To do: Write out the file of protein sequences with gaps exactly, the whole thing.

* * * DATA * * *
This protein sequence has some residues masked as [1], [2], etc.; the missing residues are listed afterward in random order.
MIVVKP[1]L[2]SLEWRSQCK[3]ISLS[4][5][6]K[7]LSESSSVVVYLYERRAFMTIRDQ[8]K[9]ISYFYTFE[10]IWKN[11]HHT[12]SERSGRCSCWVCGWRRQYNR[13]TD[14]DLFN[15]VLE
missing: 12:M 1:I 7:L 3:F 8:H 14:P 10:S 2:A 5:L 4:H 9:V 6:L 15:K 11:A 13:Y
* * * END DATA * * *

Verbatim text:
This protein sequence has some residues masked as [1], [2], etc.; the missing residues are listed afterward in random order.
MIVVKP[1]L[2]SLEWRSQCK[3]ISLS[4][5][6]K[7]LSESSSVVVYLYERRAFMTIRDQ[8]K[9]ISYFYTFE[10]IWKN[11]HHT[12]SERSGRCSCWVCGWRRQYNR[13]TD[14]DLFN[15]VLE
missing: 12:M 1:I 7:L 3:F 8:H 14:P 10:S 2:A 5:L 4:H 9:V 6:L 15:K 11:A 13:Y